From the NY Post:
Thanks to Albany, luxury developers may dodge property taxes in exchange for building — or at least funding — some affordable housing. But with $1 billion a year in uncollected taxes, are these really good deals for NYC?
At 90 stories, it will be tallest residential tower in the city. With sweeping views of downtown Manhattan and Central Park, the $1.5 billion building is one of the most coveted addresses; a 14,000-square-foot penthouse already sold for more than $90 million.
One57 has another perk as well — its residents stand to pay no property taxes for 10 years.
The sweetheart deal for One57 developer Extell, tucked into a larger housing bill at the behest of Assembly Speaker Sheldon Silver and signed by Gov. Cuomo, is under investigation by Albany’s anti-corruption Moreland Commission.
It’s also drawn renewed scrutiny to the 421-a tax exemption, a controversial program that dates back to the 1970s when the city began offering breaks to spur residential development.
The city lost out on a whopping $1 billion in property taxes last fiscal year under the 421-a program.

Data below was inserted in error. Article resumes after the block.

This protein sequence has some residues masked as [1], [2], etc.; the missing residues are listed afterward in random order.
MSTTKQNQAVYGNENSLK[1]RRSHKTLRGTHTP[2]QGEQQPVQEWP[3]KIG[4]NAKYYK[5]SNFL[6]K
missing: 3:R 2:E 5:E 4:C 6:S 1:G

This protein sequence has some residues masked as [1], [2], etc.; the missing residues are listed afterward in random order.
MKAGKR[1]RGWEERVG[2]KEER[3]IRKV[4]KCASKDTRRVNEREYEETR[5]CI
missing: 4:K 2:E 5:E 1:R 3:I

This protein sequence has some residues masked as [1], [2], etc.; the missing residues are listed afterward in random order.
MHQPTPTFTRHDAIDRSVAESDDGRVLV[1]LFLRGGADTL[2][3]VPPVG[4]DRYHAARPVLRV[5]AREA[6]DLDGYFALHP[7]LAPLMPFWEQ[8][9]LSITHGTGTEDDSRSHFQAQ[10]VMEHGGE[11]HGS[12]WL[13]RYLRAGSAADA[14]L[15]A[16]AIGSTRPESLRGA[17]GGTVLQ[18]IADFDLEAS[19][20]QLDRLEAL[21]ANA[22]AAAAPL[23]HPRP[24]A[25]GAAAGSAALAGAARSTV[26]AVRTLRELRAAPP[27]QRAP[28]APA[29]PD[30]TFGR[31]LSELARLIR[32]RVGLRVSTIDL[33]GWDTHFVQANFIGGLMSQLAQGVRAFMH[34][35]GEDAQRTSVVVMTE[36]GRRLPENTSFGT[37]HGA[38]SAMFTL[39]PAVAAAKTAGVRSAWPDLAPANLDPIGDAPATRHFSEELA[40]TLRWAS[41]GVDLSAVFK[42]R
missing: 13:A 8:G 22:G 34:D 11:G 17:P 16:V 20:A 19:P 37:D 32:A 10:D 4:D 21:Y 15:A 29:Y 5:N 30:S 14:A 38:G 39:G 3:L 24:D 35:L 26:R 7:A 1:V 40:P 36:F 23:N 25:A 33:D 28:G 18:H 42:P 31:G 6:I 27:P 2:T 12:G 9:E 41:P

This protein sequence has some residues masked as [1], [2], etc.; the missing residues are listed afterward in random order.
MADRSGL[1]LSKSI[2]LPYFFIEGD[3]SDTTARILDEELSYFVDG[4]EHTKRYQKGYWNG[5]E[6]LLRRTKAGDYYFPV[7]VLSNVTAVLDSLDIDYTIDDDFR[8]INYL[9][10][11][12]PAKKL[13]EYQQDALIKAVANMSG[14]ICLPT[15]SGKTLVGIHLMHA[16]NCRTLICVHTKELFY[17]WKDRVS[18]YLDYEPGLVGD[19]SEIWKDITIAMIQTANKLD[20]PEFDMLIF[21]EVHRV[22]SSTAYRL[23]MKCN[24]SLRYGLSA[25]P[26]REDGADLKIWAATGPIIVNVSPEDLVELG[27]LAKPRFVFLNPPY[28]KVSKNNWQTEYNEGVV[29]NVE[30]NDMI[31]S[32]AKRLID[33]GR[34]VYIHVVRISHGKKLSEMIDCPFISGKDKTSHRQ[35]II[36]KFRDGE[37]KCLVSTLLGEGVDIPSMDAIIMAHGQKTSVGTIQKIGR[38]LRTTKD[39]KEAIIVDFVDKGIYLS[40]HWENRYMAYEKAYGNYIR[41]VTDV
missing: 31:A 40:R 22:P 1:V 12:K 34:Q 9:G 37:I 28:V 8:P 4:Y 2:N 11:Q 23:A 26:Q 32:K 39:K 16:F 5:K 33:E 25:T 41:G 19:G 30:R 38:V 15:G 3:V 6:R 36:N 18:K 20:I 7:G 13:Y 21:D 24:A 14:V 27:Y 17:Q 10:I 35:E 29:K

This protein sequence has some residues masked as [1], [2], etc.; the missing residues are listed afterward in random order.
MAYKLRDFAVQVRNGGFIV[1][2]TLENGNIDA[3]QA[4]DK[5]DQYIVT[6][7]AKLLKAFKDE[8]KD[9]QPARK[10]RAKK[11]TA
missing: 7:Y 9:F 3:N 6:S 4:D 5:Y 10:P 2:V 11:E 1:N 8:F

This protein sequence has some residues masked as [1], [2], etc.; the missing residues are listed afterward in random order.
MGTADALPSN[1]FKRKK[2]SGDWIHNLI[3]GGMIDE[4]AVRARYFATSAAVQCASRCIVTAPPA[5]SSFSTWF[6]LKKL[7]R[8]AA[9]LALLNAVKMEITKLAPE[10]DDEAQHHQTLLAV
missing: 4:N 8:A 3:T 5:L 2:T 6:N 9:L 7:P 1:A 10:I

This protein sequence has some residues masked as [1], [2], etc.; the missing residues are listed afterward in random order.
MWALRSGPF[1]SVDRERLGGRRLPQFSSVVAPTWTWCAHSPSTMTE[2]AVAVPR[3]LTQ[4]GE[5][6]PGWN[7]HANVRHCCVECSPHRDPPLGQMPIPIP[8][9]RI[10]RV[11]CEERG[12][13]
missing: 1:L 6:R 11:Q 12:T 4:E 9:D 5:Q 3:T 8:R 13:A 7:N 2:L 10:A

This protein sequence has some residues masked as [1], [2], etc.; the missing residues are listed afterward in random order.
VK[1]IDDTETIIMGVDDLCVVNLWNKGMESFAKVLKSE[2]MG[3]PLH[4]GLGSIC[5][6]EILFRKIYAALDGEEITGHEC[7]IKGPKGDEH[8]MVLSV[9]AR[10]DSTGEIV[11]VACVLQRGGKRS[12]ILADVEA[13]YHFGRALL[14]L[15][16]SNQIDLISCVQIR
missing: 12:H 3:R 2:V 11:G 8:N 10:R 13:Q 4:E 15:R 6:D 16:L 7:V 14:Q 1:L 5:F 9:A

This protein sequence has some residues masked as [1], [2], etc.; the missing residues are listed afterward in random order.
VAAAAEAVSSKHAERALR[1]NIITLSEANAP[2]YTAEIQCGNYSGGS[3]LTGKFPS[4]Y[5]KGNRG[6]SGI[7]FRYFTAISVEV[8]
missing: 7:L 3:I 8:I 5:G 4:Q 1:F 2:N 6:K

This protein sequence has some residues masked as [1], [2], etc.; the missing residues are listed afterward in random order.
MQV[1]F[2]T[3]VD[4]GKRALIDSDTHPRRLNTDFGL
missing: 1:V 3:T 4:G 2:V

In exchange, the developers are suppose to set aside 20% of their units for affordable housing or fund affordable housing in another way.
But is the amount of money New York loses to these exemptions, which could go to programs that benefit the entire city, really offset by a relatively small number of apartments with lower rents?
Critics say no.
“Our city spends $1 billion every year on these kinds of subsidies, with little affordable housing to show for it. These valuable public resources should be used to keep New York affordable for middle- and low-income New Yorkers,” said Brooklyn Councilman Brad Lander.
Affordable housing is the excuse politicians use to get away with rewarding their developer friends lucrative tax breaks. It's a complete joke. Everyone knows it. But no one will stop it. The way to keep housing affordable is to stop upzoning the crap out of everything.